Sunday, February 7, 2010

Wholewheat stone ground organic cinnamon buns with dried cranberry and walnuts

This post is an ongoing editorial of angst.  I drool enviously over the breads made by artisan bread makers, lusting after the dark chewy textures.  Recently I realized my bread making is stuck in a rut.  Sure these look good and taste good, made with the right ingredients but I want to trap my own yeast and culture a starter that isn't made with store bought yeast. 

The School of Artisan Food based in the heart of the Sherwood Forest in Nottinghamshire, is set to take it's first students in September 2010 for the Foundation Degree in Artisan Food, a 2 year diploma program. The emphasis is on foods that ferment; bread, cheese, beer, diary and charcuterie. While that would be an marvelous experience I'll need to take another route.

I begin with the very talented Susan at yeastspotting who has mentored a league of her own, sharing her knowledge so kindly.  I started my quest with; water + flour = yeast, a very detailed set of instructions, thank you very much Susan.

It all went well for awhile but something went wrong so I had to resort back to my tried and true method, for now.  Here is my recipe for sweet dough. I use our local Anita's organic stone ground wholewheat and organic unbleached white flour.

1 c warm water
1T sugar
2T regular yeast

In a small bowl add the warm water, dissolve the sugar and stir in the yeast.  Let set until foamy, about 10 to 15 minutes.

3 c milk or water and milk combination, scald
1/3 c to 1/2 c butter or coconut oil
1/4 c to 1/2 c  pure cane sugar
2 large eggs, organic free run
1 1/2  t  sea salt
4 c wholewheat flour
4 c  unbleached white flour, approximately

In a large bowl whisk hot milk, butter, sugar, and salt together to melt butter and cool to warm before adding eggs.  Whisk in yeast mixture and add the wholewheat flour changing to a large wooden spoon.  Work in enough unbleached flour until dough pulls away from sides of bowl. Turn out onto a floured surface.  Knead 8 to 10 minutes until smooth and elastic.  Wash the bowl and butter or oil the bowl well and roll the dough to cover with oil or butter.  Cover with cloth and let stand in warm spot.  When it has doubled punch down to let air out and butter top.  Let rise again to double.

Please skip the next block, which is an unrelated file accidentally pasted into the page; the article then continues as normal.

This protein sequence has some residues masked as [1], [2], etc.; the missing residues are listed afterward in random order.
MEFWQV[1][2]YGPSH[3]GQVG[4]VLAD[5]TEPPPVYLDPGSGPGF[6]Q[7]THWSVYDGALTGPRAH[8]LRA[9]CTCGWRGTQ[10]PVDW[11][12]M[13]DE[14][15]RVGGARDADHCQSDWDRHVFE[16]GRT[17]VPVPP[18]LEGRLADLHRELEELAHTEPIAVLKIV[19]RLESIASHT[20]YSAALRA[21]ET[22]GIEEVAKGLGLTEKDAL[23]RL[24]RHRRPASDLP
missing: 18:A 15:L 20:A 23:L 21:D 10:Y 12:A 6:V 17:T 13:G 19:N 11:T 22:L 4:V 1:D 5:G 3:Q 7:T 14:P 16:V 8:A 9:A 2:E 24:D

Filling

1/2 c butter
1 c packed organic dark brown sugar
2 - 3 T ground cinnamon
1/2 c dried cranberries, soaked and drained well
1/2 c raisins or currents
1/2 c chopped raw walnuts

glaze for pans
1/4 c butter
1 c dark organic brown sugar
12 raw walnut halves, optional




Preheat oven to 375 F
Butter 2 large heavy baking pans or 2 glass cake pans, this is a large batch.  Sprinkle brown sugar on bottom of pan and distribute the walnut halves if using.  

On a large floured surface roll out the dough making sure to keep the surface underneath well floured. Roll a large rectangle to 1/4 thick.  Spread soft butter, sprinkle brown sugar and cinnamon, then cranberries, raisins and walnuts.  Roll the long side in tightly.  Cut into 1 inch slices and place cut side down 1/4 inch apart.  Cover with tea towel until double in size.  Bake in oven on middle rack for 20 to 25 minutes until browned and firm.


Have a large cooling rack ready and another baking pan to turn the buns out onto right away.  Flip out onto rack with sticky side up until cool.


 


 

go be delicious xx

18 comments:

lostpastremembered said...

Nice buns!! That was a cheap shot... email me with your address... you won the rose absolute!!!!

powderate said...

So pleased!


I will be sure to share the results of my "celebration of the wild rose tasting plate" in June when the wild rose blooms.

Thank you.

Lee Ann xx

Banu said...

Ooooo..cinnamon buns! How did you know I've been craving them? I may even brave the blizzard to go out and get the ingredients! Thanks!

powderate said...